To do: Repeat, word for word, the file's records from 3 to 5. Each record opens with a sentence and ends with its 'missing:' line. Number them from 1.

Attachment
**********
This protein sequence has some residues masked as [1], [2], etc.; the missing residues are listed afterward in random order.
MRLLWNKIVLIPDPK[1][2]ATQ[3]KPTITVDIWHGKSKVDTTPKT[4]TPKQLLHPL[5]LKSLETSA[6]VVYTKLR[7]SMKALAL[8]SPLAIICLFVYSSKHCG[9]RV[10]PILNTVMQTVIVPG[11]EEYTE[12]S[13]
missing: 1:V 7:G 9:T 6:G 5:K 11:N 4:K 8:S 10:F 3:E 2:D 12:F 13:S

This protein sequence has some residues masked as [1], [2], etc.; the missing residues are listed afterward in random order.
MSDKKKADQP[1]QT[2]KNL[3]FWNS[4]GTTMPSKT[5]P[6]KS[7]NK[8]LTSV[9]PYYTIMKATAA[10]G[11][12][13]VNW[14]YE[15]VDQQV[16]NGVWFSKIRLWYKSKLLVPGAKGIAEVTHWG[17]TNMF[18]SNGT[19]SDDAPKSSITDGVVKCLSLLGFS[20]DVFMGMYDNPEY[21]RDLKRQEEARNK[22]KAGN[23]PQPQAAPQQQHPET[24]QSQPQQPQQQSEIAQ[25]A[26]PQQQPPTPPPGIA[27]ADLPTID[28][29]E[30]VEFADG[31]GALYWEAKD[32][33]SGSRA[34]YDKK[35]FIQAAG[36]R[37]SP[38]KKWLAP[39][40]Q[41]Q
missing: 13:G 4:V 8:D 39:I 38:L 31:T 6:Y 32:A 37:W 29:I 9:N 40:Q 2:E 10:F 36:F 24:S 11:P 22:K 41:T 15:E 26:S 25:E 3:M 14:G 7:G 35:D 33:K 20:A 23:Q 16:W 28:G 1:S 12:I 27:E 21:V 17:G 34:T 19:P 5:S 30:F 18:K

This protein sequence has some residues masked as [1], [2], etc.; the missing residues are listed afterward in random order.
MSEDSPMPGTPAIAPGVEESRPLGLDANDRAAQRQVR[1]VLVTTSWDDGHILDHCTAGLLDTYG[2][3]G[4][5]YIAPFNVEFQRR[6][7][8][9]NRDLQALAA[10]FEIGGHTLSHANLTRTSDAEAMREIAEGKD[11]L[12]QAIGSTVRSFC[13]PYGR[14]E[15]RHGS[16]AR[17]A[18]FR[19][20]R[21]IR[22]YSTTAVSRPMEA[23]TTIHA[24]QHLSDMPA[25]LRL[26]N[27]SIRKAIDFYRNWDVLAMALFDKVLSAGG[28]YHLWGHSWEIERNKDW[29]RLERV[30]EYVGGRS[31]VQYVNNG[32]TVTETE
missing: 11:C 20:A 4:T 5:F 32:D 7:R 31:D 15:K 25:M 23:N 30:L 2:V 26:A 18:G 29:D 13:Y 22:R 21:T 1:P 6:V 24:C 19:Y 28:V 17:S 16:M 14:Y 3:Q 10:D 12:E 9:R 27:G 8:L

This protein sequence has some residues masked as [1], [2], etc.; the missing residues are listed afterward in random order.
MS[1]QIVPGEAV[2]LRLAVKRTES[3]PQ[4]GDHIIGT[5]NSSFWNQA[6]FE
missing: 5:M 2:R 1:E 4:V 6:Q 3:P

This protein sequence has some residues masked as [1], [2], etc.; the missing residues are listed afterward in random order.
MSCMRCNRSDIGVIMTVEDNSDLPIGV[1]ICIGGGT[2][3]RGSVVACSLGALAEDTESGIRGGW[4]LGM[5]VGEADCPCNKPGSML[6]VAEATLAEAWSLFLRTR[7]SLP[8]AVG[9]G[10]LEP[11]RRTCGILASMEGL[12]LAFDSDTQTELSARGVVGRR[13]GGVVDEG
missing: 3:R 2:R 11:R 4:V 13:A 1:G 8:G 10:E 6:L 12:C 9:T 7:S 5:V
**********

This protein sequence has some residues masked as [1], [2], etc.; the missing residues are listed afterward in random order.
MSEDSPMPGTPAIAPGVEESRPLGLDANDRAAQRQVR[1]VLVTTSWDDGHILDHCTAGLLDTYG[2][3]G[4][5]YIAPFNVEFQRR[6][7][8][9]NRDLQALAA[10]FEIGGHTLSHANLTRTSDAEAMREIAEGKD[11]L[12]QAIGSTVRSFC[13]PYGR[14]E[15]RHGS[16]AR[17]A[18]FR[19][20]R[21]IR[22]YSTTAVSRPMEA[23]TTIHA[24]QHLSDMPA[25]LRL[26]N[27]SIRKAIDFYRNWDVLAMALFDKVLSAGG[28]YHLWGHSWEIERNKDW[29]RLERV[30]EYVGGRS[31]VQYVNNG[32]TVTETE
missing: 11:C 20:A 4:T 5:F 32:D 7:R 31:D 15:K 25:M 23:N 30:L 2:V 26:A 18:G 29:D 13:Y 22:R 21:T 1:P 6:V 24:C 19:Y 28:V 17:S 16:M 14:Y 3:Q 10:D 12:E 9:R 27:G 8:L

This protein sequence has some residues masked as [1], [2], etc.; the missing residues are listed afterward in random order.
MS[1]QIVPGEAV[2]LRLAVKRTES[3]PQ[4]GDHIIGT[5]NSSFWNQA[6]FE
missing: 5:M 2:R 1:E 4:V 6:Q 3:P

This protein sequence has some residues masked as [1], [2], etc.; the missing residues are listed afterward in random order.
MSCMRCNRSDIGVIMTVEDNSDLPIGV[1]ICIGGGT[2][3]RGSVVACSLGALAEDTESGIRGGW[4]LGM[5]VGEADCPCNKPGSML[6]VAEATLAEAWSLFLRTR[7]SLP[8]AVG[9]G[10]LEP[11]RRTCGILASMEGL[12]LAFDSDTQTELSARGVVGRR[13]GGVVDEG
missing: 3:R 2:R 11:R 4:V 13:A 1:G 8:G 10:E 6:L 12:C 9:T 7:S 5:V